Courtesy City of Colorado Springs
This map shows the two tracts City Council intends to annex into the city limits.
In a series of votes on Feb. 26, Colorado Springs City Council set in motion development in the north end of the city that officials say will bring a total of more than $4 billion in economic impact in the next 25 years.
But in doing so, the Council also assigned at least $40 million tax dollars over those 25 years to help those developments along.
The first is a visitors center at the Air Force Academy that's part of the City for Champions
— four venues designed to attract out-of-state visitors and subsidized by the use of state sales tax revenue. (The other venues are a sports medicine center at the University of Colorado at Colorado Springs, the Olympic Museum under construction downtown, a downtown stadium and a hockey arena at Colorado College. All the venues have been pledged $120.5 million in state sales tax over 30 years.)
Council postponed until March 12 votes on resolutions annexing the roughly 180 acres at the North Gate Boulevard entrance to the Academy to accommodate the development of the visitors center, hotels, office space, restaurants and the like. (Some paperwork wasn't completed to enable a vote on Feb. 26.)
But Council adopted ordinances in favor of the annexation, which paves the way for subsequent votes to make the mega development happen, which city economic development officer Bob Cope says will bring $2.6 billion in economic activity, including 1,700 construction jobs and 1,100 permanent jobs.
The 537,000-square-foot complex known as True North Commons is being developed by Blue & Silver Development Partners, formed in November 2017 by Dan Schnepf, and Schnepf's firm, Matrix Design Group.
While a few citizens expressed concern about the development encroaching on nearby Monument Creek and other environmental issues, Academy officials and others advocated for the development. Developers hope to issue bonds in the second quarter of 2019.
Although not yet approved, the True North Commons project will require an infusion of $23 million over 25 years in public money via tax increment financing (TIF) collected through the urban renewal mechanism. The TIF allows tax revenue created by the development to be pumped into public infrastructure.
Councilors Bill Murray and Yolanda Avila expressed reservations, however. Murray said the Council votes were premature before everything is known, while Avila, who represents the city's southeast sector, noted the city appears to be doing "back bends, somersaults and back flips to make this happen."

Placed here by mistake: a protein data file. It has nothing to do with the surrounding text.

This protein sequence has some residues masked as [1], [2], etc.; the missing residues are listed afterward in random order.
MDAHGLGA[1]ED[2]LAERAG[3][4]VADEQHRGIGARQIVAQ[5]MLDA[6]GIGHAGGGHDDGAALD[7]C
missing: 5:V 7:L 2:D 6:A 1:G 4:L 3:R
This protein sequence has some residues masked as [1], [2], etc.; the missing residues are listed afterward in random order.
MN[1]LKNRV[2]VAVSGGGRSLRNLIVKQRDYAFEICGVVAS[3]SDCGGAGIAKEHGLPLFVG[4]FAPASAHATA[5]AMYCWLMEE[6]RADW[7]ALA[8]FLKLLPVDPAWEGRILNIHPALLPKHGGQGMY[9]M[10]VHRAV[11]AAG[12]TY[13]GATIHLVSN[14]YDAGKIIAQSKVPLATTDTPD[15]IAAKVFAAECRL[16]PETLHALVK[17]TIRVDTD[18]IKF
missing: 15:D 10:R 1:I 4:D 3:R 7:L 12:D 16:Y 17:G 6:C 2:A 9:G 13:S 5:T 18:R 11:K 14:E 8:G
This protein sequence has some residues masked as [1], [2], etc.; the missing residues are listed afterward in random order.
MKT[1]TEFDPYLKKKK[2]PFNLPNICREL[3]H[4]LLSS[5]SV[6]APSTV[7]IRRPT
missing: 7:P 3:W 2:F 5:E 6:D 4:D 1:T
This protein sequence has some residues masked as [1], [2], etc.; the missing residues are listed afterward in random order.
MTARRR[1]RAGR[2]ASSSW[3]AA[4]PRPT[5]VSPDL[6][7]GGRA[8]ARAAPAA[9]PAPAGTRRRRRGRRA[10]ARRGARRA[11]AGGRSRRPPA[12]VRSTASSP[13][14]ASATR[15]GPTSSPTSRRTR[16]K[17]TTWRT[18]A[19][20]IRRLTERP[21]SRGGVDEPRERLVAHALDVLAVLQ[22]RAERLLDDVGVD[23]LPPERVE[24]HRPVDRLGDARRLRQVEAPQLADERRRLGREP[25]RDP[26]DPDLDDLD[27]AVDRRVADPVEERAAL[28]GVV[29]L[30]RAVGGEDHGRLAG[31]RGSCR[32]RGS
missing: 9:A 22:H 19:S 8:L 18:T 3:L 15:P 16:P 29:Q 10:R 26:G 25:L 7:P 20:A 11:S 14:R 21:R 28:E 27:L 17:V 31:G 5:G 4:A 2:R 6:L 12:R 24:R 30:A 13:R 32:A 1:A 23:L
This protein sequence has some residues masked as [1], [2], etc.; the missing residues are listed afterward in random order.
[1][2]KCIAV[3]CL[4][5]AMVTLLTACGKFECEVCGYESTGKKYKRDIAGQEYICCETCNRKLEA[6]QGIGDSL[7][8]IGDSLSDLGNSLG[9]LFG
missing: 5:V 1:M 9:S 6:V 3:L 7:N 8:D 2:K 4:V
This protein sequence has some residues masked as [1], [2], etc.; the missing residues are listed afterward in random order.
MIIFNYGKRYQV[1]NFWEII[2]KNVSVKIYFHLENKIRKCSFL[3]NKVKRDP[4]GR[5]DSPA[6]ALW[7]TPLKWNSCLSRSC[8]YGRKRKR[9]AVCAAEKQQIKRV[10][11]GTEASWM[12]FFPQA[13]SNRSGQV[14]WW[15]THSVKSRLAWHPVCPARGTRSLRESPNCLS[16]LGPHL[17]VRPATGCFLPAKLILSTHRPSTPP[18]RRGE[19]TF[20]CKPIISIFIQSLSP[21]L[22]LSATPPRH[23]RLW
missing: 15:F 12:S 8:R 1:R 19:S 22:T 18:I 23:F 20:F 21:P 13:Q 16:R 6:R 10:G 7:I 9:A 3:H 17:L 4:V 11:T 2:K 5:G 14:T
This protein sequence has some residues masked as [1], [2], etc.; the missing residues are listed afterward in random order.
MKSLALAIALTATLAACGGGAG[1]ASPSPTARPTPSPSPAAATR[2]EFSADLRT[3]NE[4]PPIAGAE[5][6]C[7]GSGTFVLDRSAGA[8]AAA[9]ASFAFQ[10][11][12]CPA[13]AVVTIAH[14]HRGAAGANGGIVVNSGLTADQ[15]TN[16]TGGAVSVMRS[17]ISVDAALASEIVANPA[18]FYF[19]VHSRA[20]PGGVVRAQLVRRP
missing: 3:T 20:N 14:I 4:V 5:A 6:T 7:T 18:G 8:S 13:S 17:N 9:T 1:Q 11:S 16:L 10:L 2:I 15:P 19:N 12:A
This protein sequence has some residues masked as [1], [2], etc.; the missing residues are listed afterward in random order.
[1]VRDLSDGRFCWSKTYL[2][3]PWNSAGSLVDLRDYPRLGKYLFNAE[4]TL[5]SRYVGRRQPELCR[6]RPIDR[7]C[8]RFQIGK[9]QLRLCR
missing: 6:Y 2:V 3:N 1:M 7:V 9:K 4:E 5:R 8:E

"Southeast Colorado Springs has not had one urban renewal project, ever," she noted. "And we have been screaming out for that. We have an affordable housing [shortage] situation here. We’re leaving out communities. Residents in my district will not have transportation to the [Academy] visitors center. It’s not going to be open to them. It’s not affordable. I want to really look at what our whole city needs. I want us to have a visitors center, but not at this cost where the city has to do anything."
But Cope said, "There is only one Air Force Academy, and there will be only one Air Force Academy visitors center, so this is truly unique and extraordinary."
Additional Council votes on the project will take place March 12.
See the Power Point presentation:
See related PDF
The second vote approved $16.2 million in city sales tax revenues
over 25 years to Scheels All Sports, which plans to build a 220,000-square-foot store in Interquest Marketplace, also in the north end of the city, on land now owned by Nor'wood Development Group, the region's biggest developer. Councilors Murray and Andy Pico dissented, expressing concern the deal gives Scheels an unfair advantage over competitors and will cannibalize existing retailers' business.
The subsidy comes in the form of a Credit Public Improvement Fee that Scheels will be entitled to keep. The city also agreed to waive half of the city's 2 percent sales tax for 25 years. The deal relies on adoption of a new ordinance to enable such an incentive, never before bestowed by the city on a retailer.
The new mechanism can be used for other existing retailer and hotel expansion projects, as well as new construction.
The city contends Scheels will bring $1.5 billion in economic impact and $53 million in net new city tax revenue over 25 years, and 440 jobs with an average salary of $46,250.
In an email to Council, former Councilor Joel Miller (transparency note: father of Indy
reporter Faith Miller), who served from from 2013 to 2015, had this to say, in part:
Exempting businesses from sales tax in City Code is a new chapter of Corporate Welfare and these special deals are unsustainable and an affront on the free market. What does this do to retailers at the Chapel Hills Mall? Sears has just closed and now you’re voting to accelerate the demise of other businesses nearby by drawing customers away from them through special treatment.